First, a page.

Sunday, April 19, 2009

Does all soil have the Same Ingredients?

Purple Environmental Sunday

Wow! Only three more days until Earth Day, Weds, April 22. With Spring being here and Earth Day near I thought a soil project would be a good thing to do.

Does all soil have the same ingredient mixture?

What you will need:
  1. a quart jar with a lid
  2. earth from different places, including a purchased potting soil mix.
  3. crayons of various colours
  4. water

Before you begin your experiments, write in your journal what you think will happen during the experiment.

What to do:

  1. Fill the jar about 2/3 full of water.
  2. Add soil from one sample until the jar is almost full. (use the potting soil in the last experiment)
  3. Screw on the top.
  4. Shake the container well.
  5. Put the container on a flat counter.
  6. Wait one hour.
  7. Sand goes to the bottom first.
  8. Silt settles down next.
  9. Clay particles are smaller and lighter, so they settle down last.
  10. You can see the layers in your jar.
  11. Draw a picture of this using your coloured crayons.
  12. Label the picture.
  1. Empty the jar outside.
  2. Wash it out.
  3. Now use the soil from your second sample.
  4. You might have collected this soil from a different part of town, perhaps when you were visiting a friend or a relative.
  5. If the friend or relative has a lovely garden that they would let you take soil from all the better for this test.
  6. Remember to ask permission first though.
  7. Repeat the test you did earlier.
  8. Draw another picture, this time of the results of the test you just did.
  9. Label it.
Then prepare for the last experiment.
  1. Empty the jar outside.
  2. Wash it out.
  3. Then repeat the experiment again with the last soil sample. (this is the experiment you will do with the potting soil)
  4. What happens?
  5. Draw a picture of the results.
  6. Label the picture.

After the 3 experiments are completed enter into your journal what you think about the results of the 3 experiments.
What happened that you did not think would happen?
What was the most noticeable difference in the 3 tests?
There are 3 basic soil ingredients: clay, silt and sand. Were you able to see all three in each of your experiments?
What role do you think each plays in growing plants?
Follow up tho the Snail project:
Here are some snail projects you can do while you are caring for and observing your snails.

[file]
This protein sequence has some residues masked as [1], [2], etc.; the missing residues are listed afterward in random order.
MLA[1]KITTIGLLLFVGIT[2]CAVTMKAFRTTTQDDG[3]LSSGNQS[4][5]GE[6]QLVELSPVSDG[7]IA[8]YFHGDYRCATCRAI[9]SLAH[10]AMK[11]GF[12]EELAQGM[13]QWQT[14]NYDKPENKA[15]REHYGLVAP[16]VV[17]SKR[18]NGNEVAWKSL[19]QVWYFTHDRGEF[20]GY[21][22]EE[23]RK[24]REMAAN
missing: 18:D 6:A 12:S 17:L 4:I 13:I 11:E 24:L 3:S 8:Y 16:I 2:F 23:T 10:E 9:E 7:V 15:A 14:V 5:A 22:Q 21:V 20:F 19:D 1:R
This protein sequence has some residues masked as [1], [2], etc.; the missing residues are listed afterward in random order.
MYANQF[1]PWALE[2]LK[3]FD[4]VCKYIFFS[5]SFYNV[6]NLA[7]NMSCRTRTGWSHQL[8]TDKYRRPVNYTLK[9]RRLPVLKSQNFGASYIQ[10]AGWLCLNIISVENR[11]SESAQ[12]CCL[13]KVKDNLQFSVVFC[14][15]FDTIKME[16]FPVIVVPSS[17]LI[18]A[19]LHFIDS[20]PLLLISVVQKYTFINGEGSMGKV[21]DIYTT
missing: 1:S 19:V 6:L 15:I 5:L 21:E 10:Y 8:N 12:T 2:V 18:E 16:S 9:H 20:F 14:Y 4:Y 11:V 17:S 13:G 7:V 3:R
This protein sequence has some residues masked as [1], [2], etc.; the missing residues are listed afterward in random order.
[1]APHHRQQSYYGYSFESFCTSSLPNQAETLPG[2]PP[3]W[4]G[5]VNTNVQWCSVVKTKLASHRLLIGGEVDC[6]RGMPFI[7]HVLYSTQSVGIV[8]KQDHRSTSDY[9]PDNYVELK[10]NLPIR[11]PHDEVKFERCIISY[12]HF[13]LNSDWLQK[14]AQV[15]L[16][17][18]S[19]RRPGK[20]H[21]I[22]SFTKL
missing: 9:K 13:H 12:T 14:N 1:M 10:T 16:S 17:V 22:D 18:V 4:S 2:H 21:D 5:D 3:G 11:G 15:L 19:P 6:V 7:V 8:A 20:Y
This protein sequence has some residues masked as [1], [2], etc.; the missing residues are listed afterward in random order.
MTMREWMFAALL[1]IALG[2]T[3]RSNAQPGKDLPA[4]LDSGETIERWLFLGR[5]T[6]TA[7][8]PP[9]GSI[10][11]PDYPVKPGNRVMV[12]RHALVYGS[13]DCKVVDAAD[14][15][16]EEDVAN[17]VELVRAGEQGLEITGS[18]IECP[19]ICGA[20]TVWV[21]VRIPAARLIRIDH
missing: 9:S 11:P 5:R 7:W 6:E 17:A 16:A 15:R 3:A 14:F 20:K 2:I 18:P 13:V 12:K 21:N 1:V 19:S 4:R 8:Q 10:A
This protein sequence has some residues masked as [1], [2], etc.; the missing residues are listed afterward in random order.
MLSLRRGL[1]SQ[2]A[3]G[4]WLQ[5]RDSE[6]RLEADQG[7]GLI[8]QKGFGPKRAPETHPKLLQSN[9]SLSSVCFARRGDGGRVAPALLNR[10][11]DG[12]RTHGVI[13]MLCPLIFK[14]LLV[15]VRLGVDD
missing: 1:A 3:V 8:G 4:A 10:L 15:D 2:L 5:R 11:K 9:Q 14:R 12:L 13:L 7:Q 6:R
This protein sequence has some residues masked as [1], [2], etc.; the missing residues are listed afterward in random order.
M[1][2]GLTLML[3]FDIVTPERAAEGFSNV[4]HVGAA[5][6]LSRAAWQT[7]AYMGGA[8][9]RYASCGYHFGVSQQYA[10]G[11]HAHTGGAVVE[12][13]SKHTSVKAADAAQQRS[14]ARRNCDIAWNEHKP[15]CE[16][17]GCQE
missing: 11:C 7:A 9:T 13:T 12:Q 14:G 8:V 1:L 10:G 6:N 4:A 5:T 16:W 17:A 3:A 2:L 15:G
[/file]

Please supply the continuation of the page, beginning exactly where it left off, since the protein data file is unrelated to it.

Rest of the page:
• Keep a journal of what your snails eat.
  • Are there things they won't eat?
  • Try carrots, potatoes or a tiny piece of meat?
  • Are there things they seem to like more than other things?
  • Where do they like to sleep?
  • When are they active?
  • When are they inactive?
  • How long does it take them to eat something that you have place in their bio-home?
  • Why do you think farmers dislike snails and slugs?
  • Collect some empty snail shells from the garden.
  • Can you find any with the same markings? Snail shells are like fingerprints, no two are exactly alike.
  • Put all the shells in a row according to the number of whorls. Can you find what looks like a very old snail? The oldest snails have about five whorls.

If you introduce a slug into the bio-home compare the differences between the snails and the slug.

  • Do they eat different things?
  • Are there things they both like?
  • Are they active at the same time?

I have been watching Sienna and Ebony all week. Ebony definitely has a tangerine peel tooth!
I have placed apples, tangerine peels and egg shells on the dirt and I find him on the tangerine peels every night. I thought it might be cool to introduce a slug and some worms into the bio environment to compare what each one eats and how differently they each live.
While the snails sleep during the day and are active at night, the slug seems to be active anytime he is in shade. He also seems a lot less picky about what he eats.
I would have thought there would not be so much difference between them besides the having and not having a shell.


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